Note: We love pie. And so does Jessie Oleson (aka Cakespy). She will drop by with a delicious pie recipe every Wednesday in November.
First things first: what is Osgood Pie, anyway? Said to have taken its name from the phrase "Oh So Good Pie," it's an old-time recipe in the tradition of chess and vinegar pies, comprised of a thick, custardy filling made of eggs, vinegar, sugar, raisins and spices.
Though it enjoyed some popularity in the earlier half of the 1900s, it's virtually unseen today. I'd never even heard of it until it was on Not Martha, and quite frankly I'm not surprised. How delicious does raisin and vinegar pie sound, after all? So I set myself to modernizing the pie a bit, swapping the raisins for dried cherries and adding almonds.
My apologies to purists and raisin lovers everywhere, but if the original is good, I respectfully offer that this version might be even better: the tart cherries contrast nicely with the slight tang from the vinegar, and the almonds add a rich flavor contrast to the sweet filling.
Cakespy: Cherry Almond Osgood Pie
About This Recipe
- For filling:
- 4 eggs
- 1 cup dried cherries
- 2 cups sugar
- 3 tablespoons vinegar
- 2 tablespoons butter
- 1 teaspoon cloves
- 1 teaspoon cinnamon
- 1 teaspoon nutmeg
- 1/2 cup slivered almonds (optional)
- For pie crust:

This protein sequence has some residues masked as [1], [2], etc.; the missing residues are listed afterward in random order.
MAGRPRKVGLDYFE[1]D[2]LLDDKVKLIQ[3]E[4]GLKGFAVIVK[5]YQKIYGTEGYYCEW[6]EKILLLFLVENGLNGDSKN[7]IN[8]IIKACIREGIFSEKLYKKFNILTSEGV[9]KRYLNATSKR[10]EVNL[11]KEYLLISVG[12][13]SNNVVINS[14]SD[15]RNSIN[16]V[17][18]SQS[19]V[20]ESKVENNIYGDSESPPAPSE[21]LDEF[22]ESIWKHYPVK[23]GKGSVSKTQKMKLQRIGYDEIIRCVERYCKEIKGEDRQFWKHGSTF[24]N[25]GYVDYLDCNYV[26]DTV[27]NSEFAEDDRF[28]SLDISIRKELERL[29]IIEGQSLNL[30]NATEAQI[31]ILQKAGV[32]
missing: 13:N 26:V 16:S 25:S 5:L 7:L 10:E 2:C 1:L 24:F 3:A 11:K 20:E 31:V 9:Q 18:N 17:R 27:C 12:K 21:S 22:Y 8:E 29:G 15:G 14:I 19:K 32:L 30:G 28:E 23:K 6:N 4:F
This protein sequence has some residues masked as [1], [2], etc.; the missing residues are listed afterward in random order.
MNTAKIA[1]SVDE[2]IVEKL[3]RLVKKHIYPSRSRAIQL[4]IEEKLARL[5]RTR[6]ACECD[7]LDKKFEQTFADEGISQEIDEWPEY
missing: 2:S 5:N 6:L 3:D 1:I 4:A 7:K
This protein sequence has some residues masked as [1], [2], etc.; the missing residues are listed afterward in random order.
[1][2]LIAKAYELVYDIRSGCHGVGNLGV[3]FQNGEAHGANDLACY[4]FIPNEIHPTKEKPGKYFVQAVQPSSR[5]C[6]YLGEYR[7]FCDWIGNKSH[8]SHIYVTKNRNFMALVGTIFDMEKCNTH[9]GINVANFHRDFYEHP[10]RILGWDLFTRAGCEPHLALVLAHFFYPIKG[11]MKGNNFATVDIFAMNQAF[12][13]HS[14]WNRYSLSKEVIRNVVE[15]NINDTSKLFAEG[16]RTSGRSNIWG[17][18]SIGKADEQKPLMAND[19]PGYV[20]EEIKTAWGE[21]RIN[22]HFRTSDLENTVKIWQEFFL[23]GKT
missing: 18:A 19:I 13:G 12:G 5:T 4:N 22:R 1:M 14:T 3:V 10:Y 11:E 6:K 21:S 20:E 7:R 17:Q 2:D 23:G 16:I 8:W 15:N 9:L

- - makes one rather thick pie crust -
- 2 1/2 cups all-purpose flour, plus extra for rolling
- 1 cup unsalted butter, very cold, cut into 3/4 inch cubes
- 1 teaspoon salt
- 1 teaspoon sugar
- 4 to 8 tablespoons ice water
Prepare the pie crust. Put the flour, salt and sugar into a food processor and pulse once or twice. Add the butter and process until the mixture looks grainy. Then slowly, while pulsing, add the water until you can form the dough by pressing it between your fingers (Note: if you don't have a food processor, this can all be done by hand as well).
Put the loose dough onto a piece of plastic wrap. Using the wrap, fold the loose dough towards the middle and press with the back of your hands to form dough. Wrap and chill for at least 4 hours before using.
When you're ready, roll it out with a rolling pin to an approximately 12-inch circle; transfer this to a pie plate and trim the edges and shape them in any way you'd like.
Note: If you like a thinner pie crust, you could either divide this pie dough into two parts and get two pie crusts out of it, or you could use the extra dough to make pie dough cookies.
Preheat the oven to 350°F.
Line the bottom of the (unbaked) pie crust with the dried cherries.
Separate the yolks and whites of the eggs. To the yolks add the sugar, butter, spices, and vinegar; mix thoroughly and then add to this mixture the well-beaten egg whites. Mix well and pour into the crust, directly on top of the cherries. If you're using the almonds, you can apply them directly on top of the custard; you can configure them in a pretty design (if you want a circle design like I did, start by lining the almonds from the outside in) or simply crush them and sprinkle them on top.
Bake for 45 minutes to an hour; because the top will start to brown lightly early on in the baking process, you will want to test that the inside has set by inserting a pick; if it comes out clean, it's done. Let cool for at least two hours so that filling can set before serving. This pie tastes even better the day after it's baked.